Case Example


Linda came to Colorado for two weeks of intensive therapy with us, after trying 15 years of many other forms of therapy. She had attended a workshop I gave in her home area several months earlier. In that workshop,   Linda had a breakthrough experience that encouraged her to do further work with us.


Linda’s case turned out to be one of the most bizarre I had worked with. The oldest child of very wealthy parents, she grew up in an environment that from the outside appeared to be quite normal, even ideal. 


Her parents, however, were some of the most abusive people I have ever heard of. As a result, Linda had developed many counter-dependent behaviors. Her mother fit the co-dependent behavior prototype perfectly: powerless, highly passive, and totally dominated by her tyrant husband. He had the classic counter-dependent narcissistic symptoms: egotistic, judgmental, perfectionistic, and highly demanding. Linda compared her childhood with these parents to growing up in a concentration camp.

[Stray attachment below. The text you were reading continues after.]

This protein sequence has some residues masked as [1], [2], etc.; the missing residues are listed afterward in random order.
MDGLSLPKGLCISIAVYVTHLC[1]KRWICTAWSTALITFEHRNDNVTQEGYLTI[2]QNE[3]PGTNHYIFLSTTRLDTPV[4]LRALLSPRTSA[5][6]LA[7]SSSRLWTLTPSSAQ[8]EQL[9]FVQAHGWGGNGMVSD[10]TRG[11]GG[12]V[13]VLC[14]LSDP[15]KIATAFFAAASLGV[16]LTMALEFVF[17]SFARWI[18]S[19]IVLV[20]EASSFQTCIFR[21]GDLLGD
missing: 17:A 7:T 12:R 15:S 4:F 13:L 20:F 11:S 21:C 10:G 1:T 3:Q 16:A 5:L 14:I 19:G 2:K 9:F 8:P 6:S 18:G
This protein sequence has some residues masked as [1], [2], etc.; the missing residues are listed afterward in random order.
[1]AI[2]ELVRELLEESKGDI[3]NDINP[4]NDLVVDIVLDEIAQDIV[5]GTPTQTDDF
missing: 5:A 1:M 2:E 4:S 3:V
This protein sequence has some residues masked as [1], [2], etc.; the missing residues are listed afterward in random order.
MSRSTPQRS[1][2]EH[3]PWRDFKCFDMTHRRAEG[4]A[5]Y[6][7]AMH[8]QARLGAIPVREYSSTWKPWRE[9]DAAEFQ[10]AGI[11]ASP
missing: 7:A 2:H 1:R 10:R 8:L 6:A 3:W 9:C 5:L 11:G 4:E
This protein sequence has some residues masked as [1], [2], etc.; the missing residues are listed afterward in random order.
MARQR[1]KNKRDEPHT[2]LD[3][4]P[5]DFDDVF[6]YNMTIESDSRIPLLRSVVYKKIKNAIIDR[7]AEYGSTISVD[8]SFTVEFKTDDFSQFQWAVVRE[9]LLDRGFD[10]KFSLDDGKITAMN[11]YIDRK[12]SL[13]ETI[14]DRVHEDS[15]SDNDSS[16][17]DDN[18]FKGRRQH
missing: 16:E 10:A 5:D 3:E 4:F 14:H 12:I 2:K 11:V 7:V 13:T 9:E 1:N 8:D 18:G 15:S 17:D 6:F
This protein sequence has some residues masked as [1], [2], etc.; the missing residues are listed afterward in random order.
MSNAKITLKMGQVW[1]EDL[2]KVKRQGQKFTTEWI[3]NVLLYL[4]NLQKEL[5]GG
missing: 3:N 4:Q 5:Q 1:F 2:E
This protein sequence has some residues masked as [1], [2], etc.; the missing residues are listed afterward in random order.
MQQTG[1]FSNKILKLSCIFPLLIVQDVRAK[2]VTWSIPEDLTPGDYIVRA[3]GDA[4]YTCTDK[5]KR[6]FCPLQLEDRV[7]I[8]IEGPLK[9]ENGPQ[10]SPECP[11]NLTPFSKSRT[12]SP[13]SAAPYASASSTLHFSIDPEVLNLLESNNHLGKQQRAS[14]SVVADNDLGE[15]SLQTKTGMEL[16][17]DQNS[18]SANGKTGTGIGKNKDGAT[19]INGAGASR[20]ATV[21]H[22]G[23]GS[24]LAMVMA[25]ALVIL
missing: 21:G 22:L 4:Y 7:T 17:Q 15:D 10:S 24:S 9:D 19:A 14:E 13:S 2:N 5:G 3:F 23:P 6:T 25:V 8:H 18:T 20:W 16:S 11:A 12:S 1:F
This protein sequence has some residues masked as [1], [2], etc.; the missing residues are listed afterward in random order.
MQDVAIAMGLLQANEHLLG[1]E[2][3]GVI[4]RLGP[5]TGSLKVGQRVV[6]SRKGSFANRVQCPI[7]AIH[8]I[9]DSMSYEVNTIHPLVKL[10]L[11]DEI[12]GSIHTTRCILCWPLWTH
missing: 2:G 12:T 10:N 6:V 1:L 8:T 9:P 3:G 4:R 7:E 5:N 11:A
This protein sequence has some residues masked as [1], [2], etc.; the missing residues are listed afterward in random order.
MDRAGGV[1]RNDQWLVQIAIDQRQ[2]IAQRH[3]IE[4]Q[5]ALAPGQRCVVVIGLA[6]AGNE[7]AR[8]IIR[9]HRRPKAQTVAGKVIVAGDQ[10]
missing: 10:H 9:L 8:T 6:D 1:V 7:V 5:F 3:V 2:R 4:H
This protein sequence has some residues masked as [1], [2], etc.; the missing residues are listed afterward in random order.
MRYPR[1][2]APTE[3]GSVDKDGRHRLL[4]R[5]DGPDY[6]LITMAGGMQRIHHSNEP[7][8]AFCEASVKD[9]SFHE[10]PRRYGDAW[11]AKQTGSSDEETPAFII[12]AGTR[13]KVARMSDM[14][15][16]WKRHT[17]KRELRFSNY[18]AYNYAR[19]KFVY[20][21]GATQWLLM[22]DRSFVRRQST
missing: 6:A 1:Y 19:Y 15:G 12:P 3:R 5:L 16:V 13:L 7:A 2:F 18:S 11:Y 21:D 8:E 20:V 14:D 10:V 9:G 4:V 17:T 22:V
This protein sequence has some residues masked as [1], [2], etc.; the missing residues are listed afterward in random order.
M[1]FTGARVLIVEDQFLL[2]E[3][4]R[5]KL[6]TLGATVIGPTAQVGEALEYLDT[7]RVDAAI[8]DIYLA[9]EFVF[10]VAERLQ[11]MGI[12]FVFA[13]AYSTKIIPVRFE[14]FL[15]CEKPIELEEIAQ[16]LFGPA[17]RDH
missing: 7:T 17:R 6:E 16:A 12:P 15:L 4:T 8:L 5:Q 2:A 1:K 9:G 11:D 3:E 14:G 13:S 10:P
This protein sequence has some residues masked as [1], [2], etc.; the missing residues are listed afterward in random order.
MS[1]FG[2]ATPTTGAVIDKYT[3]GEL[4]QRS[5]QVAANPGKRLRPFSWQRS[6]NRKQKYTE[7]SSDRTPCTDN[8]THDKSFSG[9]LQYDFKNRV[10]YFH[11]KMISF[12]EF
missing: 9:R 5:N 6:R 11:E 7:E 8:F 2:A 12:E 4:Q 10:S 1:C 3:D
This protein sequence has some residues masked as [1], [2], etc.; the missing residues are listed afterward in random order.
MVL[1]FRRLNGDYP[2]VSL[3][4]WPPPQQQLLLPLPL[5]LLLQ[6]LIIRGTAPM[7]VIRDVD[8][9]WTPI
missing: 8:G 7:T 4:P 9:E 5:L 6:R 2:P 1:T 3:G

In the beginning of her treatment, I devoted several hours of therapy time to helping her reconstruct the pieces of her trauma drama. I examined the dynamics of her parents’ relationship; her role in keeping the relationship between the two of them in some form of homeostasis; the unconscious psychic agreements she had with each of them; the values, beliefs, assumptions, and expectations that she had used to structure her life experiences; the recurring patterns in her list of betrayals; and the original developmental traumas that had scripted her life.


Because of the extreme abuse she experienced throughout her childhood, I knew that her core developmental trauma must have been quite severe. I explored with her the circumstances of her birth. She knew that her mother had been drugged and unconscious and that at one point in the birth process there were difficulties that put Linda’s life in peril. The attending physician, who managed to pull her out with forceps, caught her by her right arm as she was delivered. She also believed that the physician held her upside down and spanked her bottom to get her breathing. With this information, we were able to begin piecing together with Linda the elements of her life trauma drama.